The Future of U.S. Workforce in 4 Charts

The demographic makeup of the U.S. workforce is changing. We are looking towards a more diverse America where the future of U.S. workforce will be younger, more diverse (than today), digitally connected, and care about sustainability (including transparency).

Here are the four charts that show the workforce trend going forward.

#1. Millennials are the Largest Group in U.S. Workforce

It’s official that millennials overtake baby boomers as the largest generation. In 2015, the millennials generation surpassed Generation-X and baby boomers to become the largest segment of American workforce, where one-in-three American workers are millennials.

Millennials are those who were born between 1980-2000.

U.S. Labor Force by Generation, 1995-2015

#2. Very Diverse Workforce

In 2010 census, minority children accounted for 46% of the population under 18 (2010) vs 31% in 1990 and they’re bilingual (more than their parents).

Since 2000, the three racial groups that have experienced growth are, Hispanics (39% increase), Asians B (31%), and mixed race (46%). According to Pew Research, by 2055, there won’t be no majority racial group.


#3. Smartphone Nation

The staggering number of smartphone users.

  • By February 2016, 198.9 million people in the U.S. owned smartphones or 79.3% market penetration.
  • Yes Apple sold the most number of smartphones (41.9% users) followed by Samsung (27.8%), however, Android phones (52.7%) still leading the platform use followed by Apple (43.1%). (source: comScore)
  • It is estimated that the U.S. will have nearly 220 million smartphone users by 2017, which roughly corresponds to ten percent of the estimated number of all smartphone users worldwide for that year. (source: Statistica)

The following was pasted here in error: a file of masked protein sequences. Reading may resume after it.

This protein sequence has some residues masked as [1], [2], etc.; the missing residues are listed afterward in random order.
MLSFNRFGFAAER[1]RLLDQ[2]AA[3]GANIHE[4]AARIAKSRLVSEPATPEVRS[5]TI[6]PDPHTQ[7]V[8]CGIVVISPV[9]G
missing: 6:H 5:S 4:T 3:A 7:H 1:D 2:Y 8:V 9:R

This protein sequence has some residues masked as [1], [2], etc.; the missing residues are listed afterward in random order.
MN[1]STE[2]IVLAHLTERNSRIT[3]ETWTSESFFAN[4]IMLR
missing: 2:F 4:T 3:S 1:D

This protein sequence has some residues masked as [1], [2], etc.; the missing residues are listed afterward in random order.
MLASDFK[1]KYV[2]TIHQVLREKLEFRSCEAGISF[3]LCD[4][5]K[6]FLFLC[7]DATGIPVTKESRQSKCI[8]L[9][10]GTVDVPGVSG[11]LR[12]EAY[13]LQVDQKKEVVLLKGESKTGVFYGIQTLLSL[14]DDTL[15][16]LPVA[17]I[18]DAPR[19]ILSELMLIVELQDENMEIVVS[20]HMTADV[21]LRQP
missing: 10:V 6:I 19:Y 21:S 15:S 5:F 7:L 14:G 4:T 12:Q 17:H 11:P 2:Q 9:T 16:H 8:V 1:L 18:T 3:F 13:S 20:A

By 2020, eMarketer forecast 276.7 million people  in the U.S. will have at least one mobile phone.



#4. Work for Purpose

Millennials will make up 50% of the workforce by 2020 and they want to work for organizations that focus on purpose.

According to Deloitte Millennials Survey, two-thirds of millennials surveyed “they express a desire to leave the organization by 2020.” Generation of future leaders also want businesses to focus more on 3Pspeople, products, and purpose and less on profit — if they want the next gen to stay with the organization.


How these trends going to impact?

  • Business: emphasis diversity and inclusion, potential for creation of (new) products, and going digital.
  • Individuals: The world is connected 24/7. Some jobs will be eliminated, some will be relocated to other countries, and some will be created. This is the reality. Your competition is not only those who live in the U.S. but also people from around the world. The only way to keep yourself employed is to keep reinventing.
  • Relationship building still matter — tolerant, understanding of other cultures, and collaboration.

 Where do you see yourself here?


The Growing Share of New Americans in Virginia

This is probably the biggest shift in Virginia. Until 1970, only 1 in 100 Virginians are born outside the U.S.; by 2012 1 in 9 Virginians are immigrants.

Immigrants, Latinos, and Asians constitute large and growing shares of the economy and electorate in Virginia. Immigrants (the foreign-born) account for 1 in 9 Virginians, and 50.3% of them are naturalized U.S. citizens who are eligible to vote. “New Americans” – immigrants and their children of immigrants – accounted for 10.8% of Virginia voters in 2012.

Immigrants not only essential to the state’s economy as workers, but also accounts for hundreds of millions of dollars in tax revenue and consumer purchasing power.

Moreover, Latinos and Asians (both foreign and native-born) wield more than $45.9 billion in consumer purchasing power, and the businesses they own had sales receipts of $19.1 billion and employed 126,000 people at last count.

Immigrant, Latino, and Asian workers and entrepreneurs are integral to Virginia’s economy and tax base – they are an electoral force with which every politician must reckon.

Read more: the New Americans in Virginia